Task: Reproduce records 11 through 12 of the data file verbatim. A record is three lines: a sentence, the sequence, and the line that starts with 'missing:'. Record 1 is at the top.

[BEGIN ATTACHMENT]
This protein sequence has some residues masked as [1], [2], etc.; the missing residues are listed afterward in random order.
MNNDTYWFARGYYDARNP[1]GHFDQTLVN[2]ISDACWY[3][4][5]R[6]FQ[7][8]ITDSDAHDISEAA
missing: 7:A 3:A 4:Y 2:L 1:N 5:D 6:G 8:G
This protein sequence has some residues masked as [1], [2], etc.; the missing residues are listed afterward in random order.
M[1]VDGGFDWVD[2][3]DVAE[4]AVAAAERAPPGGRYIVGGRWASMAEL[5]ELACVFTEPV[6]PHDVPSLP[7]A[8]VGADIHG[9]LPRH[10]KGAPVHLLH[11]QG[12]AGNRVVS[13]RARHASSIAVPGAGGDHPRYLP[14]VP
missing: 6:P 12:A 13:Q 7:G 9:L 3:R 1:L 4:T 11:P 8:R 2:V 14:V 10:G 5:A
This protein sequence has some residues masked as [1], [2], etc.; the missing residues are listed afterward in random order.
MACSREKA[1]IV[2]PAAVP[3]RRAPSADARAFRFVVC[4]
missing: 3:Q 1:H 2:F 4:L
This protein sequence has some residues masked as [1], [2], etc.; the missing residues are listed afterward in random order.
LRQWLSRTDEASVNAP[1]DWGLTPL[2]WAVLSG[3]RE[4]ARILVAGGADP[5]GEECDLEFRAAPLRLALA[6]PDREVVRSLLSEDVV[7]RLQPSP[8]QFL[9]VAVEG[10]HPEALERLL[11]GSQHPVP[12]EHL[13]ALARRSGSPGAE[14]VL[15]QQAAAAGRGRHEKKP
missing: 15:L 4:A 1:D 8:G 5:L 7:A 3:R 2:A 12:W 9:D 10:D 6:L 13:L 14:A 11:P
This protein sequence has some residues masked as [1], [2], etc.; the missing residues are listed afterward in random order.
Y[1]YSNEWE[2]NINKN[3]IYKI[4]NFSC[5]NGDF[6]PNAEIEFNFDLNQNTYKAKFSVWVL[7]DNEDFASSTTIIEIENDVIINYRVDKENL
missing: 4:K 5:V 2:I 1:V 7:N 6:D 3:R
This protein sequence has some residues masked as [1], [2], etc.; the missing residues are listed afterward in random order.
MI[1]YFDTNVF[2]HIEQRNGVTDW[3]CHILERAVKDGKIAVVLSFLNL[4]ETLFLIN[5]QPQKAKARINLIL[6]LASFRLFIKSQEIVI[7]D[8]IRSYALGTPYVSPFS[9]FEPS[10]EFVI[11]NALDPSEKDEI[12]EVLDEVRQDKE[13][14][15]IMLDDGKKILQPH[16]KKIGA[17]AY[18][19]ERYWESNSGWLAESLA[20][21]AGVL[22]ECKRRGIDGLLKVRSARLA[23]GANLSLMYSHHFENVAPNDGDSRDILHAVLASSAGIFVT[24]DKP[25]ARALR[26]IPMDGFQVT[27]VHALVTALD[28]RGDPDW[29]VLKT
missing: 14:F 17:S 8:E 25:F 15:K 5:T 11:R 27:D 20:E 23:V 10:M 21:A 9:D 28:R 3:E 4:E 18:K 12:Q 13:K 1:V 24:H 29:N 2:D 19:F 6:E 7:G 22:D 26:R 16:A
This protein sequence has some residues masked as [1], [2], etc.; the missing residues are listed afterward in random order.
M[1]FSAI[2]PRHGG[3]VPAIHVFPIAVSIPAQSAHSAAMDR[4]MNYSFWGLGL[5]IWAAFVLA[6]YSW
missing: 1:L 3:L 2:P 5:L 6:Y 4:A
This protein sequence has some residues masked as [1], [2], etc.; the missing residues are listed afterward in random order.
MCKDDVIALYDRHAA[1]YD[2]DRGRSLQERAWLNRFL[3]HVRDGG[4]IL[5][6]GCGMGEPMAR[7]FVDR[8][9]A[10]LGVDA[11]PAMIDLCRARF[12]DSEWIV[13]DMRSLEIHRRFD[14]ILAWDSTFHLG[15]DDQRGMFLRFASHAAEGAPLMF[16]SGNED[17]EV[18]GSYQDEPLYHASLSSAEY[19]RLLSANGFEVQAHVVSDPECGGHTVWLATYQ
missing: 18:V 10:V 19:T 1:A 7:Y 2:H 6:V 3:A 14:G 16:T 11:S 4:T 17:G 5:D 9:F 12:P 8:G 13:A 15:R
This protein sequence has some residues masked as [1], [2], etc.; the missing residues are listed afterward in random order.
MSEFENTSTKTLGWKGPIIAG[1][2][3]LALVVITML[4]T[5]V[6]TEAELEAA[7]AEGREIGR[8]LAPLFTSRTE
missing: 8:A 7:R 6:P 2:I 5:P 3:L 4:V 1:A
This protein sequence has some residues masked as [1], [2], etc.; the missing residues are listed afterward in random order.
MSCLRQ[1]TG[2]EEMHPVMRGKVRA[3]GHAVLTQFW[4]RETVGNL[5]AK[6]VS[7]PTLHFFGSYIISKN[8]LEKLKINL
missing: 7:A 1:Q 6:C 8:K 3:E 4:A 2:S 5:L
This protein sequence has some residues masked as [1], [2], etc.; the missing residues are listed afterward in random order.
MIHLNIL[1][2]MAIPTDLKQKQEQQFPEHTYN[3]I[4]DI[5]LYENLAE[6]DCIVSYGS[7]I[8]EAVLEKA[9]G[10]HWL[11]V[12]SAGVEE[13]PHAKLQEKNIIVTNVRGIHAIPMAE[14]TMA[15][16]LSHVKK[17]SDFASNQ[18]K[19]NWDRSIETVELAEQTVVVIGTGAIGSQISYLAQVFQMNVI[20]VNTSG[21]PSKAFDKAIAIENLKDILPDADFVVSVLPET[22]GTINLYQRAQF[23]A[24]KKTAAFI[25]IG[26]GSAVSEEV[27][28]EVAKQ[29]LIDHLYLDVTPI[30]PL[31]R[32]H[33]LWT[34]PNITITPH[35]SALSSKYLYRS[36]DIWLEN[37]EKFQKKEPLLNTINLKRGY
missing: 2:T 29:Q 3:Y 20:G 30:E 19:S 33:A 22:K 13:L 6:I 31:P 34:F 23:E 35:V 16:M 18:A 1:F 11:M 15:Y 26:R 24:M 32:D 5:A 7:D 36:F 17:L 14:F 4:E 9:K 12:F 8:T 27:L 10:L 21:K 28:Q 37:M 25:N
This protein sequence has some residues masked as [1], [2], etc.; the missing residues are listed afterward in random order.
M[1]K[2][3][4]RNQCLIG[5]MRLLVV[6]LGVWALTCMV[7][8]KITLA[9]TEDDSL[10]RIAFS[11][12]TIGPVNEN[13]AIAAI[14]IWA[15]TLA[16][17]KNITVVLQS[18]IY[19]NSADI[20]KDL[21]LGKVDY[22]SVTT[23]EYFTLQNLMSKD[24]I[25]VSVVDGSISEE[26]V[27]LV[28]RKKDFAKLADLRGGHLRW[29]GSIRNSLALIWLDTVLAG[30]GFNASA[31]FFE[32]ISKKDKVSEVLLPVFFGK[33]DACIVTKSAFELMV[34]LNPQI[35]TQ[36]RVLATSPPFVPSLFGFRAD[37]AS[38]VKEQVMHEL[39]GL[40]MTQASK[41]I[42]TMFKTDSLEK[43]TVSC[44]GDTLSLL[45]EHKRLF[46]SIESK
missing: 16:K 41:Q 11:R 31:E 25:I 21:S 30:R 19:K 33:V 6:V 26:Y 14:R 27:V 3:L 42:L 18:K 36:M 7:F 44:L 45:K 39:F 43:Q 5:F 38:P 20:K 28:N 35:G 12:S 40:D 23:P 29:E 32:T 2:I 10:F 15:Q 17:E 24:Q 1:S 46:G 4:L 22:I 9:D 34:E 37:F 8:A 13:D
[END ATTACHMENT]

This protein sequence has some residues masked as [1], [2], etc.; the missing residues are listed afterward in random order.
MIHLNIL[1][2]MAIPTDLKQKQEQQFPEHTYN[3]I[4]DI[5]LYENLAE[6]DCIVSYGS[7]I[8]EAVLEKA[9]G[10]HWL[11]V[12]SAGVEE[13]PHAKLQEKNIIVTNVRGIHAIPMAE[14]TMA[15][16]LSHVKK[17]SDFASNQ[18]K[19]NWDRSIETVELAEQTVVVIGTGAIGSQISYLAQVFQMNVI[20]VNTSG[21]PSKAFDKAIAIENLKDILPDADFVVSVLPET[22]GTINLYQRAQF[23]A[24]KKTAAFI[25]IG[26]GSAVSEEV[27][28]EVAKQ[29]LIDHLYLDVTPI[30]PL[31]R[32]H[33]LWT[34]PNITITPH[35]SALSSKYLYRS[36]DIWLEN[37]EKFQKKEPLLNTINLKRGY
missing: 2:T 29:Q 3:Y 20:G 30:E 19:S 33:A 22:K 13:L 6:I 31:P 34:F 23:E 35:V 16:M 18:A 1:F 11:M 15:Y 26:R 24:M 32:D 5:A 7:D 36:F 17:L 14:F 4:E 9:K 12:F 8:T 27:L 10:L 21:K 28:Q 37:M 25:N
This protein sequence has some residues masked as [1], [2], etc.; the missing residues are listed afterward in random order.
M[1]K[2][3][4]RNQCLIG[5]MRLLVV[6]LGVWALTCMV[7][8]KITLA[9]TEDDSL[10]RIAFS[11][12]TIGPVNEN[13]AIAAI[14]IWA[15]TLA[16][17]KNITVVLQS[18]IY[19]NSADI[20]KDL[21]LGKVDY[22]SVTT[23]EYFTLQNLMSKD[24]I[25]VSVVDGSISEE[26]V[27]LV[28]RKKDFAKLADLRGGHLRW[29]GSIRNSLALIWLDTVLAG[30]GFNASA[31]FFE[32]ISKKDKVSEVLLPVFFGK[33]DACIVTKSAFELMV[34]LNPQI[35]TQ[36]RVLATSPPFVPSLFGFRAD[37]AS[38]VKEQVMHEL[39]GL[40]MTQASK[41]I[42]TMFKTDSLEK[43]TVSC[44]GDTLSLL[45]EHKRLF[46]SIESK
missing: 16:K 41:Q 11:R 31:E 25:I 21:S 30:R 19:K 33:V 6:V 26:Y 14:R 27:V 3:L 42:L 18:K 36:M 7:F 44:L 45:K 39:F 43:Q 5:F 38:P 20:K 28:N 35:G 12:S 40:D 23:P 29:E 32:T 2:I 10:F 15:Q 17:E 24:Q 1:S 46:G 4:L 22:I 9:D 34:E 37:F 8:A 13:D